The control circuit also monitors the speed of the wheel with which the brake is associated and an anti-skid algorithm is included in the control circuit to prevent the braking from locking up.
It is therefore an object of this invention to provide a brake control apparatus for a permanent magnet brake which provides proportional and continuous control over the braking torque generated by the brake.
It is a further object of this invention to provide a fail safe proportional braking control apparatus for use with a permanent magnet brake.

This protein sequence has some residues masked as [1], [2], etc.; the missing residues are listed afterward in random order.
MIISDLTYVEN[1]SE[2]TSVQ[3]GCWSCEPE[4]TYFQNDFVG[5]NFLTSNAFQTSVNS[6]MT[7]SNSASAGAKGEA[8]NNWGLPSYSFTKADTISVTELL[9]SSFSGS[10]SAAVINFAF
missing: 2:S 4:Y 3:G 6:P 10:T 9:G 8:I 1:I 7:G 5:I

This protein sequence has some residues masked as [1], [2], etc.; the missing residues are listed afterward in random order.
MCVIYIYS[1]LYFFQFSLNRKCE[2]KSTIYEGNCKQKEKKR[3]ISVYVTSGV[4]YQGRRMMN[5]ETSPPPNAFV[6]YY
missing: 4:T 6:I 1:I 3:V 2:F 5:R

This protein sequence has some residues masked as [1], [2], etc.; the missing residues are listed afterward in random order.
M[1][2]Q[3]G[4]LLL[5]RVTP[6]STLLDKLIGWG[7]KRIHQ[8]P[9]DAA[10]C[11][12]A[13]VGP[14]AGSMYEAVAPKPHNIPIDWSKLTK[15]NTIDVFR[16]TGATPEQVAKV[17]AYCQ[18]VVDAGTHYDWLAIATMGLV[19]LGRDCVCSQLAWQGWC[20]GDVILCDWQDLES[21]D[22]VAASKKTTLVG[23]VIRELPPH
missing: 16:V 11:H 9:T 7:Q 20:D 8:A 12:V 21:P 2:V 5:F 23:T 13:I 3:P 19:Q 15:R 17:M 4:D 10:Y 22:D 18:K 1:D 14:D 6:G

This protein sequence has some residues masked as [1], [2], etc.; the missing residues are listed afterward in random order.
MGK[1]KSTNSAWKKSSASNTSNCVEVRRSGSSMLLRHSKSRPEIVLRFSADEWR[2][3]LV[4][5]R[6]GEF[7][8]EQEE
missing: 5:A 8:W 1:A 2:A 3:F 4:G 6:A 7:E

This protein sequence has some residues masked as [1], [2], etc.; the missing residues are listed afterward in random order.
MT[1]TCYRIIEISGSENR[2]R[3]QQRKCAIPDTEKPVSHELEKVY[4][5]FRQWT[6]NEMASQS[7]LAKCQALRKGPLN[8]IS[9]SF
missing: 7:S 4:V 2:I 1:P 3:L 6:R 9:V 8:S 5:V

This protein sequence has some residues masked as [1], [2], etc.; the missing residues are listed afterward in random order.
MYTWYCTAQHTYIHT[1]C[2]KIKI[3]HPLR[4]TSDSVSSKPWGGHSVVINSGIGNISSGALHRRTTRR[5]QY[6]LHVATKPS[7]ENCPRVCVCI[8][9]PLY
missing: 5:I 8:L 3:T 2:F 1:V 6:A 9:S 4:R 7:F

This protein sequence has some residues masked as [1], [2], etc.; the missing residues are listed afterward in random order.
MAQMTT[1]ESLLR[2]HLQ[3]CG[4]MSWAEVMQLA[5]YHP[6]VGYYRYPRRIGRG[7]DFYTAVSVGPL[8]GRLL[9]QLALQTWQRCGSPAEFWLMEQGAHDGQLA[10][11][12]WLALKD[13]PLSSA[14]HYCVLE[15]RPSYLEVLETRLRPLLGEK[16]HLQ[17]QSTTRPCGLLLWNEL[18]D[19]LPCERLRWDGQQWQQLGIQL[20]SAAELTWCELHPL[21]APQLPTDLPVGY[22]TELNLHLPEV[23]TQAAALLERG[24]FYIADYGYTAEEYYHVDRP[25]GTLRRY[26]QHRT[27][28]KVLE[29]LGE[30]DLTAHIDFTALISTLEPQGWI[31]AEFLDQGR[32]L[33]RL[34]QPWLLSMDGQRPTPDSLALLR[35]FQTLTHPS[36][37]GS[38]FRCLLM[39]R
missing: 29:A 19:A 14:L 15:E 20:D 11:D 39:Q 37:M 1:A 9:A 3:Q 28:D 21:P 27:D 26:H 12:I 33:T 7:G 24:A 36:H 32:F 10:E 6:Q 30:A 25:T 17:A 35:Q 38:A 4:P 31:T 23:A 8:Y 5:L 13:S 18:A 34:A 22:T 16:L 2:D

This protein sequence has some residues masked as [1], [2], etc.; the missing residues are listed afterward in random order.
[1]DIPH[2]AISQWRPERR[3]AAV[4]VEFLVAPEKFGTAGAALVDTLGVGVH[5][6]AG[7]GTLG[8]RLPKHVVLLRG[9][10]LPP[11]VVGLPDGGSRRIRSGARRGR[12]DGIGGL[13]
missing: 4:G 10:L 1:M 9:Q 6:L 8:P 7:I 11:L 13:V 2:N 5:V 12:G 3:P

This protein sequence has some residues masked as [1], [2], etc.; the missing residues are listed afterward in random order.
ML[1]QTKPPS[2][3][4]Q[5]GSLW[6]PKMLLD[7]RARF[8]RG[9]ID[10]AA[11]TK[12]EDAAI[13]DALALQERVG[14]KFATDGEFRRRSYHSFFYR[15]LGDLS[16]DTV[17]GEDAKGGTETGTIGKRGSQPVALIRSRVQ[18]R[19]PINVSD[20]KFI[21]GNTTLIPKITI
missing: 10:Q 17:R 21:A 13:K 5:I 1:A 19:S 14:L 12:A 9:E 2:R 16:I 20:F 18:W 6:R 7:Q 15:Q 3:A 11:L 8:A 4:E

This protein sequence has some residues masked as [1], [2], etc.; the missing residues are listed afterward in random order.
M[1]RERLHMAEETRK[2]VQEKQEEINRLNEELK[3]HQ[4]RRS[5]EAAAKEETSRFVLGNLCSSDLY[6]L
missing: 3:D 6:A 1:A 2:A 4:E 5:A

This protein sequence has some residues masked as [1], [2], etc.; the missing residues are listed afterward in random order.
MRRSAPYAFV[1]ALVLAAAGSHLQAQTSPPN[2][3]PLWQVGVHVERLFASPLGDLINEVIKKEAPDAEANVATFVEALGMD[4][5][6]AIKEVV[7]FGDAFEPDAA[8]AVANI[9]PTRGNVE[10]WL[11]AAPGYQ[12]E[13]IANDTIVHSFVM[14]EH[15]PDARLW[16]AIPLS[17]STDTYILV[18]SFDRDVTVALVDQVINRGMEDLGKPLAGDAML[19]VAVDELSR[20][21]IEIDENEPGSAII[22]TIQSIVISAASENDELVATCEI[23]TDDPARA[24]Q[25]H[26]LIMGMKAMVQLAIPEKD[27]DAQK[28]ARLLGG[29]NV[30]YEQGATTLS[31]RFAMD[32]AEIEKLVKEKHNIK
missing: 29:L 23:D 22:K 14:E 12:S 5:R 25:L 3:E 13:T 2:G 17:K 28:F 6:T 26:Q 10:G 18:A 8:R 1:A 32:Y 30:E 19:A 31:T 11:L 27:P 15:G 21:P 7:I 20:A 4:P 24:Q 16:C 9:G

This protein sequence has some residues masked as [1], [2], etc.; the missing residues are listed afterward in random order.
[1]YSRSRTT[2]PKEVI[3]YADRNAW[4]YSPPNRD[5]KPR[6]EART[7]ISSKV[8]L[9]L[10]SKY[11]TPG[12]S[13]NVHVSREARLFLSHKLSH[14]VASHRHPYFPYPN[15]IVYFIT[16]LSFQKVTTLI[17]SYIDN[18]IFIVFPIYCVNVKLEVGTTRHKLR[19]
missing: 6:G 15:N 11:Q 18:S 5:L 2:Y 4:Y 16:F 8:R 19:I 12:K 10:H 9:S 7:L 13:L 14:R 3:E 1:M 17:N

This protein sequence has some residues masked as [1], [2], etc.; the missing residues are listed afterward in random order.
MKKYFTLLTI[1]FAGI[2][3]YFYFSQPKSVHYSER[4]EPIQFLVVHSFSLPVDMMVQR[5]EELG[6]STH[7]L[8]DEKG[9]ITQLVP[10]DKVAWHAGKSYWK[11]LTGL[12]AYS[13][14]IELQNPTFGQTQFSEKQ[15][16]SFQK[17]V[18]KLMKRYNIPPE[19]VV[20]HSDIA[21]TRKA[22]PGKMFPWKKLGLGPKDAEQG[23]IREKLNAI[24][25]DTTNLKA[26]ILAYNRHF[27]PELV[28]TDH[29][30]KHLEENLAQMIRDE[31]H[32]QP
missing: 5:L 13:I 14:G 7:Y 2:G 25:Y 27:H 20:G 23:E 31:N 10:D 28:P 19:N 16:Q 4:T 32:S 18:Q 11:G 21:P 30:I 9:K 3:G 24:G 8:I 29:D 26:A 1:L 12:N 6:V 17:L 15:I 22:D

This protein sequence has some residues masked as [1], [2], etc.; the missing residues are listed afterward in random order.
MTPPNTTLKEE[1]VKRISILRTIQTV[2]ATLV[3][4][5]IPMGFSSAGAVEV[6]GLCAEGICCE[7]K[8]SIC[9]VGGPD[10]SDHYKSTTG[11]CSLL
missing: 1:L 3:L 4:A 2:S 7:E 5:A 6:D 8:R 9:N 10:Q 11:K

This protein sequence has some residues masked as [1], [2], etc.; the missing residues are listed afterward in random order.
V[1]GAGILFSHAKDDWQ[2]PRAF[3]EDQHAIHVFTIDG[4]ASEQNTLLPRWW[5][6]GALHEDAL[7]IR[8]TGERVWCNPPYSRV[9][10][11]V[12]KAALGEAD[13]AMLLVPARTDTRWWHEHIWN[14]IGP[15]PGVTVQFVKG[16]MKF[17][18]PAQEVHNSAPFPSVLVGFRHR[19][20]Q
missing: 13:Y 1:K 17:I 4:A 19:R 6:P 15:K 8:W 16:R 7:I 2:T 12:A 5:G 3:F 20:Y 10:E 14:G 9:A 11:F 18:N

It is another object of this invention to provide a brake control apparatus of the type described that includes monitoring the temperature of the electromagnet and adjusting the current to maintain proportional control over braking torque.
It is another object of this invention to provide an anti-skid control for a proportionally controlled permanent magnet brake.